Which is Right for your Family?

Divorce transforms the spousal relationship into one based on the joint enterprise of parenting, governed by custody schedules and decision-making arrangements. There are two basic approaches to this new relationship, cooperative and parallel parenting. The appropriate model depends on the parents’ ability to contain their conflict. Where they can, cooperative parenting, or “co-parenting,” preferred, but parallel parenting may be necessary to avoid potential for conflict.

Cooperative Parenting

Co-parenting requires a greater degree of direct communication between parents. So, this approach depends upon a respectful relationship and effective conflict management. It allows for the benefit of shared decision-making and flexibility in scheduling.

When co-parenting is safe, possible, and successfully executed, it can provide greater benefits for children. Higher levels of cooperation tend to result in more time and better relationships with fathers. A cooperative relationship between parents adds a bridge of support on which children can freely move back and forth between their parents and their homes.

Parallel Parenting

Parallel parenting is needed to protect children from the risk of conflict. Where conflict cannot be contained, clear boundaries eliminate points of contact that create potential for conflict. Scheduling and decision-making arrangements are strictly adhered to with no expectation of flexibility or negotiation. Parenting is done independently at each home, and each parent has total responsibility for the children while in that parent’s care. Though there is little contact between parents, children remain able to benefit from having both parents remain an active part of their lives.

Over time, parents may adjust parenting strategies as their relationship adjusts. Some parents are able to move from parallel parenting toward co-parenting over time as their emotions become less intense and they develop the skills to manage anger and conflict.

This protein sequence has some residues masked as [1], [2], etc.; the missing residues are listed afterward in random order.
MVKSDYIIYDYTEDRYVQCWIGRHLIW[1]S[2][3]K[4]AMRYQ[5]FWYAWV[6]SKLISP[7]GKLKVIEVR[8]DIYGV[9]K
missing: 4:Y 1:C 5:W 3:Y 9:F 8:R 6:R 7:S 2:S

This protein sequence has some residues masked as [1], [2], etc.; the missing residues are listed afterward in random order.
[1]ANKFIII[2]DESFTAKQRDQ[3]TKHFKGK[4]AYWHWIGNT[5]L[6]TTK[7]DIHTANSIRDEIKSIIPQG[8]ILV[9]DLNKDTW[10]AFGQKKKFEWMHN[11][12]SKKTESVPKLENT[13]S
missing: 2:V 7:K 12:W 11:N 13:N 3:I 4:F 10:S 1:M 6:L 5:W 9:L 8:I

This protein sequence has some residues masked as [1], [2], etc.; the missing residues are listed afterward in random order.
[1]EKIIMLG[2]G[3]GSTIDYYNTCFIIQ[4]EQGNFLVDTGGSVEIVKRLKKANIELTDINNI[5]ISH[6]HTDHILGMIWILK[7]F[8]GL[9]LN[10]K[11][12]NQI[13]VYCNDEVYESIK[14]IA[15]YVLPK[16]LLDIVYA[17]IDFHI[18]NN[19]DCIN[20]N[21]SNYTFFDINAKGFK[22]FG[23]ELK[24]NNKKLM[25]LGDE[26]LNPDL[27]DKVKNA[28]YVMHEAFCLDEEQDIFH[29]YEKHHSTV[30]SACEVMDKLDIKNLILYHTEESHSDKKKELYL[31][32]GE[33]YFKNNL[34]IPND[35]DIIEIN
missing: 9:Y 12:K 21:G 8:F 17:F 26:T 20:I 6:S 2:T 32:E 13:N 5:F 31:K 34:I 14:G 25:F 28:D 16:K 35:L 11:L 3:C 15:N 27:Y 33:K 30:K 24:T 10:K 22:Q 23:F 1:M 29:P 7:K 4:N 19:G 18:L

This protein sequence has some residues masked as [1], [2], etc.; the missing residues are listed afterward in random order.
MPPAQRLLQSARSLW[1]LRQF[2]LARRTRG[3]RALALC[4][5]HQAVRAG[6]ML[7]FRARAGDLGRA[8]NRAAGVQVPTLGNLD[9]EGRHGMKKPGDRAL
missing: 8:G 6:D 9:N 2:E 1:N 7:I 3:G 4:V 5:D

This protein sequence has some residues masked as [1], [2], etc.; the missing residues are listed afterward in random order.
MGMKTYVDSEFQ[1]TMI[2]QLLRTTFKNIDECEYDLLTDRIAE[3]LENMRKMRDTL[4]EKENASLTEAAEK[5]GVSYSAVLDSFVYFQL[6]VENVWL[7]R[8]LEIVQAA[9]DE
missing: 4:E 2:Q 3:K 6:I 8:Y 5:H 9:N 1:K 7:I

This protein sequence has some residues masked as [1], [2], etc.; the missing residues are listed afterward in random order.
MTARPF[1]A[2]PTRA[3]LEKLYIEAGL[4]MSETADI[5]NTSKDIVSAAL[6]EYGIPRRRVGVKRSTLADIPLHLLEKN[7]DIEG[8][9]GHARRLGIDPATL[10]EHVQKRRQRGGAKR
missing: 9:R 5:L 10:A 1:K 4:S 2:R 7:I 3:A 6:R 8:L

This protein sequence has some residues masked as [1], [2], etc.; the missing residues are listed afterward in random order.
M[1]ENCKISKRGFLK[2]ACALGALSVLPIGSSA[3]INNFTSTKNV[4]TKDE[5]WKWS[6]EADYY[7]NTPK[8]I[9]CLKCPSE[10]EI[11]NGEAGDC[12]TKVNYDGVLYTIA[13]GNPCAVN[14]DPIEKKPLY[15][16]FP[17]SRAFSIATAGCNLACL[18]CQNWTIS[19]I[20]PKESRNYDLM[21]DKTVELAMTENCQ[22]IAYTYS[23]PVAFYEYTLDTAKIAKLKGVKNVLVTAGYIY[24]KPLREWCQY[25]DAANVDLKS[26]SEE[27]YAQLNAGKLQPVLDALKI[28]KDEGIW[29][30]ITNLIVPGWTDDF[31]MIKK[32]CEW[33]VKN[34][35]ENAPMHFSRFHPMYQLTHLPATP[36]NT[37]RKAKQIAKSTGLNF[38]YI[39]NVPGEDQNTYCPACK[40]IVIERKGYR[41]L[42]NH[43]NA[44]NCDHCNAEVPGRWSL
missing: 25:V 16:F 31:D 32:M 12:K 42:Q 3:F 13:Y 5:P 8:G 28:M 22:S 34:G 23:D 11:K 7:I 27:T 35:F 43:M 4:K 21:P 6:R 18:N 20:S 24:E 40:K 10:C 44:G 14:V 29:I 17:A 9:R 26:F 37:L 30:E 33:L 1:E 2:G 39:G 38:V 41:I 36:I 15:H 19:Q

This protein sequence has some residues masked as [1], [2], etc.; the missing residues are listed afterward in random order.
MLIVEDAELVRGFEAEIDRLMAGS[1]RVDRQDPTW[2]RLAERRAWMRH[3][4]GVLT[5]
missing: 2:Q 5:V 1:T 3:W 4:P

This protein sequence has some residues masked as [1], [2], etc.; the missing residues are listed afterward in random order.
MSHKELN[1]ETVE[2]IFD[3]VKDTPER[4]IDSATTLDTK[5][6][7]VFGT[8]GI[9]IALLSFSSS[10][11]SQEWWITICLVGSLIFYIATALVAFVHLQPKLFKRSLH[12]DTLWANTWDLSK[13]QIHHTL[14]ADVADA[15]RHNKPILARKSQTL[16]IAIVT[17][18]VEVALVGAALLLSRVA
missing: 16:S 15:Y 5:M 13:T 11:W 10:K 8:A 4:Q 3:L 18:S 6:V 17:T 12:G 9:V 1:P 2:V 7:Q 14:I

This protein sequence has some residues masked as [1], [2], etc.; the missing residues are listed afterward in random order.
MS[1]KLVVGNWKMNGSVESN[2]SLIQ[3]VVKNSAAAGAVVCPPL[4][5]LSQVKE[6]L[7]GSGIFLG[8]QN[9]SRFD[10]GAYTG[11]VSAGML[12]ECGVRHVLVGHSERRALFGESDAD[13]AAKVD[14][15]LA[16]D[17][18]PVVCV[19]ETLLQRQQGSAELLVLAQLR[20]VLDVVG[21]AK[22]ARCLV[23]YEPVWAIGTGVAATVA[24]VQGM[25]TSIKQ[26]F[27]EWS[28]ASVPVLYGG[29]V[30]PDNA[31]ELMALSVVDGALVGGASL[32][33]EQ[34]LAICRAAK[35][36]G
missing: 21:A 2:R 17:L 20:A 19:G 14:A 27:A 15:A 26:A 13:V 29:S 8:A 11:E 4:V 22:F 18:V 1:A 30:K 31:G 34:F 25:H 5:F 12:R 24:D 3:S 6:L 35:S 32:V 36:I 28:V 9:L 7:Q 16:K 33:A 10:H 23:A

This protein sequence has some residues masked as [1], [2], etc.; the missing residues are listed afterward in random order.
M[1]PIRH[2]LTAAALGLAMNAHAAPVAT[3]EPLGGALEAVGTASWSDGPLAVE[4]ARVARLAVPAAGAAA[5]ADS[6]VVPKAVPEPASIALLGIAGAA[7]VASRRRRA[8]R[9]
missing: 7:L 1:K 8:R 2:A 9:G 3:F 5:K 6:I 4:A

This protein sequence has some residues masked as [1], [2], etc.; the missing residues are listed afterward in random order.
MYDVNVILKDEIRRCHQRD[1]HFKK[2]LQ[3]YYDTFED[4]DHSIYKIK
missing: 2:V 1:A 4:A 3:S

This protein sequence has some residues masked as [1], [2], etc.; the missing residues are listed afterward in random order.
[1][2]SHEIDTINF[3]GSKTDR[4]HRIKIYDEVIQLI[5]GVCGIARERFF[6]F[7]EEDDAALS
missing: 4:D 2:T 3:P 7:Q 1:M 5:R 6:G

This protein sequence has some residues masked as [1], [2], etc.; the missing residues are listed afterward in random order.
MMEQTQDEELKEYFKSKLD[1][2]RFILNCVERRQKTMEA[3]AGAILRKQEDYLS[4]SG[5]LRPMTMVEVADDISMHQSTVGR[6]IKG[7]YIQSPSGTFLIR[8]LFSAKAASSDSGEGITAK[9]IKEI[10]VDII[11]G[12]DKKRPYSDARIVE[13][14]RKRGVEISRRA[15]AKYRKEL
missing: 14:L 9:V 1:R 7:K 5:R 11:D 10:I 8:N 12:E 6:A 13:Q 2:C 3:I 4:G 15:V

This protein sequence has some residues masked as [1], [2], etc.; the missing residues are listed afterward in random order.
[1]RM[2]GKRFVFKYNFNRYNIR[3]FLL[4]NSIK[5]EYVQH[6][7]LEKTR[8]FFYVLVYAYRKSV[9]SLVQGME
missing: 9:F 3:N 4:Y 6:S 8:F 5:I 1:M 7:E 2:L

Tips for Successful Joint Parenting

  • Contain Conflict. Work to disengage emotionally from the other parent, and work toward a more positive relationship. Expecting appreciation, praise, or emotional support from the other parent may be unrealistic. Attributing bad motives to behavior may be unfair. Realize the pain of separation from the children extends to the other parent too. Never allow conflict to spill over in front of the children.
  • Create a Businesslike Relationship. Treat the other parent as a respected colleague based on a relationship of collaboration, courtesy, and mutual respect. Use courteous business practices, and keep communications respectful, clear, and brief. Stay away from personal issues and focus on the business of the children. Co-parents may want to schedule a short call at a regular time each week focused on the children’s needs, information sharing, schedule changes, or plans for future activities.
  • Use a Problem-Solving Approach. Address concerns without blame, but work toward creating effective, durable solutions in the children’s best interests using a collaborative approach.
  • Focus on the Children. Keep adult emotions in check so that children’s feelings can be heard and their needs can be met. Children can feel caught between parents when used as a messenger, spy, or delivery person. These are adult responsibilities better handled directly between parents.
  • Support the Other Parent’s Relationship. Encourage the children’s healthy relationship with the other parent. Maintain an attitude of noninterference. Do not plan activities for the children on the other parent’s time with them, and any request to do so should be made well in advance.

By providing for minimal conflict, either approach lays the basis for responsible parenting that well-adjusted children need. As long as children experience relative cooperation with little conflict, their foundational relationship with each parent is also likely to be more relaxed, secure, and positive. With the proper attitude, children will have the added security of knowing that it is acceptable and important to have positive relationships with both parents.

About the Author: Katie Berry, a collaboratively trained lawyer, chose to change her specialty after collaborative divorce helped stabilize the snowballing effects of her family crisis. Katie has her own legal practice in Dallas, TX and successfully co-parents her two adopted sons, aged 12 and 19, with her former husband since their divorce in 2013. 

Source: Putting Children First: Proven Parenting Strategies for Helping Children Thrive Through Divorce, by JoAnne Pedro-Carroll, Ph.D. (2010).

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